By John Andrew
BBC local government correspondent
The chance to give English regions at least a taste of the devolution already enjoyed by Scotland and Wales is unfinished business from Labour's first term and a long-cherished dream of John Prescott.
After taking soundings - from politicians, regional bodies and the public - the government has decided go ahead with referendums in three areas of the North -the North East, North West and Yorkshire and Humber.
Scottish Parliament opened in 1999
Support for the idea is strongest in the North East, fuelled by its distance from London and its closeness to a powerful Scottish neighbour with its own parliament and tax-varying powers.
The powers of these new assemblies won't be as extensive as those in Scotland and Wales.
For instance, they won't have the power to scrap up-front tuition fees, as in Scotland, or to freeze prescription charges, as in Wales.
Even supporters of regional government accept that public awareness of the issue is still very low
Their main purpose will be to act as a powerful voice for their region and strategically plans services like transport, housing and economic development.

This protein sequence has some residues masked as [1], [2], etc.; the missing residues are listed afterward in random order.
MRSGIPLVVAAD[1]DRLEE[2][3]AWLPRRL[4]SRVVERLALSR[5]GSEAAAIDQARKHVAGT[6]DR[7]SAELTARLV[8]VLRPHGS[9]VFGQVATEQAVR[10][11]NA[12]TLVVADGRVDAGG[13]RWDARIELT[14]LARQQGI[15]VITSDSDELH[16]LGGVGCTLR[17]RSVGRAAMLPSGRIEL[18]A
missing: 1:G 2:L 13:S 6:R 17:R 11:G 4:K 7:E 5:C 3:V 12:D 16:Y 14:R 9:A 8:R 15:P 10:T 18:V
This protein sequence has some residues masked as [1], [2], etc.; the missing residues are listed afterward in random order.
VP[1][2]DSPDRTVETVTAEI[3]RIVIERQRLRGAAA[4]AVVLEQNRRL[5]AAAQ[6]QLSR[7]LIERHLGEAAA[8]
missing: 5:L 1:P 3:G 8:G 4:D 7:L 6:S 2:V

Supporters also believe they will give each region much more clout in Brussels when it comes to competing for EU funding.
Germany, for instance, already does this successfully through its regional parliaments or Laender.
Most of the assembly budgets will come from the quangos and regional development agencies the assemblies will inherit from the government.
But as in London, the new assemblies would be able to raise money by a precept on the council tax.
To avoid accusations of too much local government No 10 has insisted that where there are already two tiers of local authorities, one of them will have to go in areas where a regional assembly is introduced.
This will mean either the county council will disappear, or in some cases the smaller districts.
Before any referendums go ahead the Boundary Commission will examine the options for a new local government structure.
People will be asked to vote on this at the same time as they choose whether to have a regional assembly or not.
If voters do back an assembly there will need to be further legislation to set up it up, so it is unlikely we will see any up and running before the next general election.
The Conservatives are resolutely opposed to regional government.
They say the poor response to the government's consultation exercise proves there is huge disinterest in the idea and believe the assemblies will be expensive white elephants.
Even supporters of regional government accept that public awareness of the issue is still very low.
Local Government Minister Nick Raynsford has said that where turnout in a referendum is "derisory" they won't proceed with an assembly even where there's a 'yes' vote.
But he has refused to set a threshold, arguing that this will act as a perverse incentive to opponents who will urge people not to vote at all.